across the three-ohm resistor. And ๐ three is the potential
difference across the four-ohm resistor. Since we do not know the potential
difference across any of the resistors, we will need to plug in for each one Ohmโs
law.

For each potential difference, we
plug in ๐ผ๐
. For the five-ohm resistor, we have
an ๐ผ of two amps and an ๐
of five ohms. For the three-ohm resistor, we
donโt know the current, so we leave it as ๐ผ. And the resistance is three
ohms. For the four-ohm resistor, we plug
in two amps for the current and four ohms for the resistance.

Simplifying through distribution,
two times five is 10, and two times four is eight. To isolate the current, we need to
subtract eight volts from both sides and 10 volts from both sides. This will cancel out the eight
volts and the 10 volts on the right side of the equation. Subtracting 18 volts from 22 volts
leaves us with the left side of the equation of four volts. Our last step is divide both sides
of the equation by three ohms, canceling out the three ohms on the right side of the
equation. This leaves us with a current of
four-thirds amps.

If we apply Kirchoffโs first law,
we could find the current through the six-ohm resistor. In this case, the total current
that comes into the junction, ๐ผ ๐, must be equal to the current that goes through
the three-ohm resistor plus the current that split to go through the six-ohm
resistor. To determine our unknown current,
we need to subtract the current through the three-ohm resistor from both sides of
the equation. This will cancel out the current
for the three-ohm resistor on the right side of the equation.

When we subtract the current
through the three-ohm resistor from the total current, we will get the current that
goes through the six-ohm resistor. We plug in two amps for the total
current and four-thirds amps for the current through the three-ohm resistor as we
just found. When subtracting fractions, we need
to make sure that we have the least common denominator. In this case, that would be
three. So, we multiply two by three over
three, which is the same thing as six-thirds. When we subtract four-thirds amps
from six-thirds amps, we get two-thirds amps.

Letโs apply what we just learned
about combination circuits to an example.

In the circuit shown, the current
takes multiple paths from the positive battery terminal to the negative battery
terminal. Find the total resistance of the
circuit.

That given diagram shows a
combination circuit as resistors are both in parallel as well as in series. Before we simplify our circuit to
solve for the total resistance, letโs remind ourselves how to find total resistance
in both series and parallel circuits. In a series circuit, the total
resistance or equivalent resistance is equal to the sum of each individual resistor,
๐
one, ๐
two, ๐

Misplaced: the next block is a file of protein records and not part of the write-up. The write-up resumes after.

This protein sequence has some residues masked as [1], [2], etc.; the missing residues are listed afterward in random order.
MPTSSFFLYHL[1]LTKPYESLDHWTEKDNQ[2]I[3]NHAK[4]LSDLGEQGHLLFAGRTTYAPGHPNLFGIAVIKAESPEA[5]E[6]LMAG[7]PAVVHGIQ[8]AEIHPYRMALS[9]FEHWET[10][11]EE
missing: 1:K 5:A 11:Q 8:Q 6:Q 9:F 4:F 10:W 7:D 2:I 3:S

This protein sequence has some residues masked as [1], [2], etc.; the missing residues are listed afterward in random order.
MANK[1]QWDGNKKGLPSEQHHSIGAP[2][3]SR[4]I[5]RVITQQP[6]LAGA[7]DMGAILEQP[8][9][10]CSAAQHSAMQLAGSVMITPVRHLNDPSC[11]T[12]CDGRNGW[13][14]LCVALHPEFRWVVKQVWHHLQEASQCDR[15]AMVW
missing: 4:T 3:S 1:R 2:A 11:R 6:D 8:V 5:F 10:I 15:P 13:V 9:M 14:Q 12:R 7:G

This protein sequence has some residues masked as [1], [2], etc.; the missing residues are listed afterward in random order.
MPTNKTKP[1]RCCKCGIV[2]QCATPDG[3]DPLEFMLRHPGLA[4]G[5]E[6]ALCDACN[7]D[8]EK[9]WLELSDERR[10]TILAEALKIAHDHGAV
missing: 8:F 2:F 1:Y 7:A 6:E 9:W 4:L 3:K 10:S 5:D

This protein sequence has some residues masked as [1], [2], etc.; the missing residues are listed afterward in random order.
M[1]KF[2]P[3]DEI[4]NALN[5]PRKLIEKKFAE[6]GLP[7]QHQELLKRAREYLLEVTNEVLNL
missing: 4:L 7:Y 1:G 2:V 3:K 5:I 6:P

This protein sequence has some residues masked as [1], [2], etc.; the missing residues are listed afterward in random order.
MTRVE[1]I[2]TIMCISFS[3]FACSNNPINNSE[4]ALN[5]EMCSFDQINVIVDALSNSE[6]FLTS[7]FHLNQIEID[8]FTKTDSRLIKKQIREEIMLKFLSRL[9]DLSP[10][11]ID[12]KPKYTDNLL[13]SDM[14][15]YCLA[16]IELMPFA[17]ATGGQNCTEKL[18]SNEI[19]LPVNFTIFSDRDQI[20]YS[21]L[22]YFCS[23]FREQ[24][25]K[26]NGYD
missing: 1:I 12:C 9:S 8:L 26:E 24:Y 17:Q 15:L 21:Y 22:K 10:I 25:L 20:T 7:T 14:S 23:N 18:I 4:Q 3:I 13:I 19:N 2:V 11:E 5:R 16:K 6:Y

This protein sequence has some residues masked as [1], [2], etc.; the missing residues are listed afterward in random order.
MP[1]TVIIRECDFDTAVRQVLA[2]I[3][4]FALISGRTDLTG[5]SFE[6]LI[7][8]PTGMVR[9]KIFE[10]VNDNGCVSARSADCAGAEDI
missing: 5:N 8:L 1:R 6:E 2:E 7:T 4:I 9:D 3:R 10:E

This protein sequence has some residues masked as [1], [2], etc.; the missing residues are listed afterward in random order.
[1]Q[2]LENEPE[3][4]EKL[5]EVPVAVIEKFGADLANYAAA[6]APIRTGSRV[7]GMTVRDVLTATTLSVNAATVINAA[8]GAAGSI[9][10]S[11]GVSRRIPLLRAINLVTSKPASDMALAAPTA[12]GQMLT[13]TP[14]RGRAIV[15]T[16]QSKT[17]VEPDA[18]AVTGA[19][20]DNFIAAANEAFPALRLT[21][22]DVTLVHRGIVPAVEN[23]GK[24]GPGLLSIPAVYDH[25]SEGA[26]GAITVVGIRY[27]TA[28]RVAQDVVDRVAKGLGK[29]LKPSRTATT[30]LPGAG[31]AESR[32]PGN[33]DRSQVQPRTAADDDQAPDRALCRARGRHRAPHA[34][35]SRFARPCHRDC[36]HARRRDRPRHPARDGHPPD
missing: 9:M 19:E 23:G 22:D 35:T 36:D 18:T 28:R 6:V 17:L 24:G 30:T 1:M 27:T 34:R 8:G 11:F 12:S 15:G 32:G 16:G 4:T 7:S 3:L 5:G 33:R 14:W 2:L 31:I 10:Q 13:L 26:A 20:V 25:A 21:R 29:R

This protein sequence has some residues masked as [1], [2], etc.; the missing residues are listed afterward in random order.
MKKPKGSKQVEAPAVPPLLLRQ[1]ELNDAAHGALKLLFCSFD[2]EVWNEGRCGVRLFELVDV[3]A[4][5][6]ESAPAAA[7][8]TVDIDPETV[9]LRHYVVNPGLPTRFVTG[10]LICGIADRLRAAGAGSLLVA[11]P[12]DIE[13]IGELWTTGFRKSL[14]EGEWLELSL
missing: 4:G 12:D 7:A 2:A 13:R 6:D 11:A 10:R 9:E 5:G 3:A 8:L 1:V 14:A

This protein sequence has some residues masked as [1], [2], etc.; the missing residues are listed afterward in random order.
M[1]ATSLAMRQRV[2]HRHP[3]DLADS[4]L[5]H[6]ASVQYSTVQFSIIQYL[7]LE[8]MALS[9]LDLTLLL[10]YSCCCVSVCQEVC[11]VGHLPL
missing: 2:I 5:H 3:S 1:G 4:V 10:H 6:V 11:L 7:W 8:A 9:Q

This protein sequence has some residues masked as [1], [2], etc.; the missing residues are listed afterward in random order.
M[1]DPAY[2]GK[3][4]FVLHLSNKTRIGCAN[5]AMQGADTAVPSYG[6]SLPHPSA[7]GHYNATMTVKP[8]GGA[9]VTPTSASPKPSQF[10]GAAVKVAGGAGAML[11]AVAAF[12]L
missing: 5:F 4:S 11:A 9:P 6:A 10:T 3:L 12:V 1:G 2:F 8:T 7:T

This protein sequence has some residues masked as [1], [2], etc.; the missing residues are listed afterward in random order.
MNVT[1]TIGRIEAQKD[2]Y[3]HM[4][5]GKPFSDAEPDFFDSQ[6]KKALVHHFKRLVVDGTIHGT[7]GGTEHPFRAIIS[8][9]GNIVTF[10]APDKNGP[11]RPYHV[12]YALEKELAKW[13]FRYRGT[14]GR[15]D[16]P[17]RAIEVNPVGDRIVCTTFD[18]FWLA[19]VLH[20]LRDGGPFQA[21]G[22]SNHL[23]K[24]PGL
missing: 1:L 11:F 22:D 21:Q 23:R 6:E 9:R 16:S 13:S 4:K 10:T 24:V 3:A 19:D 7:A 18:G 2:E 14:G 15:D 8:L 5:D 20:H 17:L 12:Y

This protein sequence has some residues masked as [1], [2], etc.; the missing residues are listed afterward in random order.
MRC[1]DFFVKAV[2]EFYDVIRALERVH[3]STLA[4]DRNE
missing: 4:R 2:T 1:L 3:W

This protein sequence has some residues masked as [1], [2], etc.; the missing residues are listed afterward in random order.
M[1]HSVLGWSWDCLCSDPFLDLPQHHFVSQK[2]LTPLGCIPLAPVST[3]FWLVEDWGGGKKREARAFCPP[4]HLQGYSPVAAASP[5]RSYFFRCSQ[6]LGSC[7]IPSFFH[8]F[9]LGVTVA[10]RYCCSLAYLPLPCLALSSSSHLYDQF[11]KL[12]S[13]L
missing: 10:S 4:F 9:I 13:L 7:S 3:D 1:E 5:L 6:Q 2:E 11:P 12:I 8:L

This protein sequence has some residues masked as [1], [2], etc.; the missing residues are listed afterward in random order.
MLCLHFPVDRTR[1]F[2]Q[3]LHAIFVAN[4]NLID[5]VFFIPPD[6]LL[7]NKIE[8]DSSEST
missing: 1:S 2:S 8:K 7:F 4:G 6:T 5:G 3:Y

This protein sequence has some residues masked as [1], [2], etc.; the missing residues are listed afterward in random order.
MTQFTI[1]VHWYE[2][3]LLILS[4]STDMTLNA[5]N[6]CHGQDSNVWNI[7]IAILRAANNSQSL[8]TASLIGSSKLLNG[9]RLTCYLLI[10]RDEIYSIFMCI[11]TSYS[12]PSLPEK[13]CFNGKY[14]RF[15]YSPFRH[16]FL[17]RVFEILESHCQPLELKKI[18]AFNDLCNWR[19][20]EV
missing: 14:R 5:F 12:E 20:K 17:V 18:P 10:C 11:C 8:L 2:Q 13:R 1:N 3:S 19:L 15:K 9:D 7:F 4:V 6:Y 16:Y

three, and so on, until all the resistors are accounted for. In a parallel circuit, one over the
total resistance or equivalent resistance is equal to one over ๐
one plus one over
๐
two plus one over ๐
three and so on and so forth until all the resistors are
accounted for.

Looking at our diagram, we can see
that if we could replace our two resistors in parallel with an equivalent resistor,
then we would have a circuit that is a simple series circuit. We have drawn a simplified version
of the circuit below. We need to determine what value of
๐
will be equivalent to the 12-ohm and 18-ohm resistors in parallel. To do this, we need to use the
equation to find the total resistance of a parallel circuit.

We used ๐
for equivalent
resistance, so the left side of the equation becomes one over ๐
. The right side of the equation are
our two resistors, one over 12 ohms plus one over 18 ohms. When adding fractions, we need to
find the least common denominator. The least common denominator for 12
ohms and 18 ohms would be 36 ohms. In order for each of our fractions
to have a denominator of 36 ohms, our one-over-12-ohm fraction needs to be
multiplied by three over three and our one-over-18-ohm fraction has to be multiplied
by two over two. This makes our fractions three over
36 ohms plus two over 36 ohms. When we add three over 36 ohms plus
two over 36 ohms, we get five over 36 ohms.

To isolate ๐
, we multiply both
sides of the equation by 36 ohms and ๐
. This cancels out ๐
on the left
side of the equation and 36 ohms on the right side of the equation, giving us the
equation 36 ohms is equal to five ๐
. Then, we divide both sides by five,
canceling out the five on the right side of the equation, giving us an equivalent
resistance of 36 divided by five ohms. In decimal form, this would be 7.2
ohms.

Looking at our simplified circuit,
we can see that our three resistors are in series with each other. Therefore, we need to use the
series equation to find total resistance. The total resistance of our
circuit, ๐
equivalent, is equal to 14 ohms, the value of the first resistor, plus
10 ohms, the value of the second resistor, plus 7.2 ohms, the value of the
equivalent resistance of the 12- and 18-ohm resistors that were in parallel. When we add our three resistors
together, we get a value of 31.2 ohms. All the values in our problem have
been given to two significant figures. Therefore, we need to round our
total resistance to two significant figures, which gives us a total resistance for
our circuit of 31 ohms.

Key Points

Characteristics of circuits
containing resistors with both series and parallel combinations can be determined by
calculating the equivalent resistance of circuit branches. Kirchoffโs laws can be used to
calculate currents in circuit branches where currents cannot be calculated using
equivalent resistance methods.